To achieve this, managers have traditionally set direction, supervised closely and rewarded or reprimanded depending on output. However, over the last decade research by Ryan, Deci and others has shown that an approach which relies on extrinsic incentives like bonuses or promotions to improve productivity are at best short-lived in their motivational effects.
Daniel Pink in his best-selling book ‘Drive’ develops this research into what he calls ‘The new science of motivation’ which focuses on how to encourage motivation from within. He states that this approach revolves around three elements:
- Autonomy – ‘The urge to direct our own lives’
- Mastery – ‘The desire to get better and better at something that matters’
- Purpose – ‘The yearning to do what we do in the service of something larger than ourselves’
In line with this approach the job of people managers now becomes one of creating the conditions in which these elements can flourish. This is one where people willingly give more discretionary effort or ‘go the extra mile’ thereby accomplishing results that even they themselves did not think they were capable of.
Let us put the spotlight on Pink’s Mastery element. What can you do to create the conditions where people feel motivated from feeling a sense of pride in mastering elements of their work? Here are seven pointers to get you started.
1. Talk to your team as individuals and find out what their passion is both inside and outside of work. Do they have a hidden skill? Do they have a burning desire to develop an idea? How can they connect this to improving their work output? All too often talent is trapped simply because it doesn’t fit within their immediate role description. Part of your job as a people manager is to unearth it and help release it both for the benefit of the individual and the company.
2. Actively encourage your people to publicise their skills or achievements both within and outside of the team. Ask them to do a breakfast meeting for the rest of the team.
When they have reached a high level of mastery in an area arrange for them to demonstrate it in other parts of the company – at other teams’ meetings, seminars and conferences. Encourage them to represent the company at external conferences.
3. Take photographs and videos of their mastery in action. These days you don’t need to be a professional photographer to do so – just pick up your smart phone and start shooting. When you have enough material post the photos and pictures on company web sites and social media.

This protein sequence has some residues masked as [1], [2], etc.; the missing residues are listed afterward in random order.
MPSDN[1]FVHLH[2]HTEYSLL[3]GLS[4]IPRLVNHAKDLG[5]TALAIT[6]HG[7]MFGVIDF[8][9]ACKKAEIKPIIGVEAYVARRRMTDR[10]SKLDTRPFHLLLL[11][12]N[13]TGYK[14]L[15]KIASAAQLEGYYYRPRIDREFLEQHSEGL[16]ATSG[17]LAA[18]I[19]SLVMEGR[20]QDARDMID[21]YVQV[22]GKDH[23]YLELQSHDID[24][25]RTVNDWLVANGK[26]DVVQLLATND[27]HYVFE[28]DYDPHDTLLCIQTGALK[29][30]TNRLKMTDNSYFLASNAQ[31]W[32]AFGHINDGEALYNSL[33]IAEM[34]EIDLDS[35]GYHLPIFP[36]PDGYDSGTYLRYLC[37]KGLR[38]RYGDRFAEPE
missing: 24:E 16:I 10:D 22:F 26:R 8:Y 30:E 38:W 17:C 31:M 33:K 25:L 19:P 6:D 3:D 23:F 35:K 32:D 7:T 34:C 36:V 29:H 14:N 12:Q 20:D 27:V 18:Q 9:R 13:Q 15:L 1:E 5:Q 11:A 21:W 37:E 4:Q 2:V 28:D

Alternatively, print the pictures and create a hall of fame mastery board around your team. Making this visible to not only gives your masters a feeling of pride but also enhances the public image of your team.
4. Allocate a set individual budget to develop the skill or knowledge even further through training, coaching, mentoring.
5. Set the expectations of the master; push them to learn more. Encourage their ideas and allow them to experiment.
6. Encourage the team to give positive names or nicknames to other team members respecting their craft or art and creating legends e.g. ‘The PowerPoint Guy’, ‘The Numbers Woman’, ‘The Organiser’.
7. Encourage them to find a role model; someone who has attained a higher order of skills. Help them find that person and encourage regular contact with them.
Finally, remember that for many people it will come as a shock to be trusted with developing and motivating themselves in this way. They may be more used to being ‘motivated’ by being controlled and directed.
This means you need to show them that you will give them the freedom to develop their talent. It may mean you need to challenge your own temptation to interfere and control. Challenge yourself to ‘give them the ball and let them run with it. The pay-off will be satisfying and long-lasting.
To further develop and incorporate such techniques into your own style why not sign up to one of these Glomacs training courses and develop your own mastery in people management!
Daniel Pink (2011) Drive: The Surprising Truth about What Motivates Us